The Archbishop of Canterbury, Justin Welby has been saying that he was shocked that a family in Britain, whose own national statistics show its taxes it’s poorest at a rate of 71%, might be forced to skip between 2 and 6 meals a week (approx 10% of it’s meals), to ensure enough food gets to the children. This is indeed shameful, but not for the reasons Justin Welby gives. It is shameful that the Government does so much to make people poor; taxes even those people who are on the legal minimum wage; and then raises that wage banning the most vulnerable people from acquiring jobs to tide them through crises and leaving private charity as their only option.
What is most shocking, however, is that the food banks themselves are seen as a moral failure. The political system is the least effective means of alleviating poverty and is necessarily a zero-sum game – no one wins when political action is taken. Even the archbishop recognises the difficulty of deploying the political system to address the problems he is talking about, yet rather than avoiding that system he wishes to engage with it. He is creating a new “network” – of which he will be President – and involving public sector bodies and EU Structural Funds. He announces this in the same speech in which he thanks the Trussell Trust and churches for the action that have already taken so effectively on their own.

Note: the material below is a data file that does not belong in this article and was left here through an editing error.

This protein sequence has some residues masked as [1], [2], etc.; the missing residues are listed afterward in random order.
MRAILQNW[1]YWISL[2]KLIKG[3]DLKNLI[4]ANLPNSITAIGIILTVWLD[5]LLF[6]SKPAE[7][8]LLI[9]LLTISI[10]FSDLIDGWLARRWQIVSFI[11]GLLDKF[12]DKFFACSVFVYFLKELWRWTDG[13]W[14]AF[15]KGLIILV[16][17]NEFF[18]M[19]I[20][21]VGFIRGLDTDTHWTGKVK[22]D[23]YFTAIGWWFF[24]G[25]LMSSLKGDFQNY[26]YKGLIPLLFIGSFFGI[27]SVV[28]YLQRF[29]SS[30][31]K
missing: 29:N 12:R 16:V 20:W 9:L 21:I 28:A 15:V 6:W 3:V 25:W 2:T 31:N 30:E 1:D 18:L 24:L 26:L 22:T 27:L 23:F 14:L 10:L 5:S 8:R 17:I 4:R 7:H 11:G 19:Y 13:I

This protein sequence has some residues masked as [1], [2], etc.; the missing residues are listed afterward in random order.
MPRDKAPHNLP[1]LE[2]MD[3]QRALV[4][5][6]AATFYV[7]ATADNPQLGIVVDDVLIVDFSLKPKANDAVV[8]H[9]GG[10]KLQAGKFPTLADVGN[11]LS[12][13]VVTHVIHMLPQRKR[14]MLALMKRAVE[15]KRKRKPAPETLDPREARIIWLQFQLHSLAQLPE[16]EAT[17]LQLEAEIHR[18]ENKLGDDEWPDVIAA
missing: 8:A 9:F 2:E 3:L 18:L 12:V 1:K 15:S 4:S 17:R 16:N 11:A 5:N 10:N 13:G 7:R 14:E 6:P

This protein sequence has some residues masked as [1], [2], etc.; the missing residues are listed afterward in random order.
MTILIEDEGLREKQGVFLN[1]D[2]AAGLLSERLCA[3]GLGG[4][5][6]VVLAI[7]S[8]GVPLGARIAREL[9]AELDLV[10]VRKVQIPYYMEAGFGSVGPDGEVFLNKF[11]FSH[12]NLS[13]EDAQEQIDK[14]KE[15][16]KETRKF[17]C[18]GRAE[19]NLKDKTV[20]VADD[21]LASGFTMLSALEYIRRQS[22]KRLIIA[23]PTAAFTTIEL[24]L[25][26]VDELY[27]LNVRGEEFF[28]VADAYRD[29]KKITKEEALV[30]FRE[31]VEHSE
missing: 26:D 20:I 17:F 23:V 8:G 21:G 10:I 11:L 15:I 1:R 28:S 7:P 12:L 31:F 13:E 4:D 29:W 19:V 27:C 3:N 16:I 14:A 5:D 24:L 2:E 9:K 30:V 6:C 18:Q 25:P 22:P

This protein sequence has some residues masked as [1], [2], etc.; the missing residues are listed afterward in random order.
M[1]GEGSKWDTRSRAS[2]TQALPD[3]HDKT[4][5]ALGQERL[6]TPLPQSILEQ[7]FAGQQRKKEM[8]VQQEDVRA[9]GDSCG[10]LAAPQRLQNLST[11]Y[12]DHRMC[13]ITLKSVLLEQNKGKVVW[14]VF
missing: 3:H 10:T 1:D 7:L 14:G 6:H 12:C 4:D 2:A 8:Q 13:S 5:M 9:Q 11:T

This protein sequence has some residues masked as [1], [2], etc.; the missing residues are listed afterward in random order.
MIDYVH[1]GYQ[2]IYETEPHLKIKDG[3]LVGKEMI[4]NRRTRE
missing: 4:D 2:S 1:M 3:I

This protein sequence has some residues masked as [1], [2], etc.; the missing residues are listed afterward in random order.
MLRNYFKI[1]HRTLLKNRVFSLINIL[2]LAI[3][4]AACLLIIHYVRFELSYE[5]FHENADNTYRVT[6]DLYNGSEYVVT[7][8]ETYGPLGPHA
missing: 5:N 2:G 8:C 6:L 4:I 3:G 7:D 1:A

His contradictory reasoning is a moral failure in it’s own right. The giving of spare food and resources to the hungry is a feature of the wealthiest nations and shows that people will, and do, help others when they can afford to do so. Offering that help is a morally clean action in which there is no obvious loser. In contrast, taking taxpayers money via the EU is the morally foggy: it creates a clear loser. Mandatory donors of confiscated earnings lose money they would not have otherwise donated. That it needed to be forcibly taken is a clue that they would be unwilling or unable to give it charitably.
Food banks are not a moral failure. Every time a food bank helps a family it is an ethical victory – helping to assure the recovery and future happiness of that family while respecting the rightly earned property of those around them. Such families should not feel shame for taking up this freely offered charity, quite the opposite.
I have said before, that food banks are project that libertarians can and should get involved in.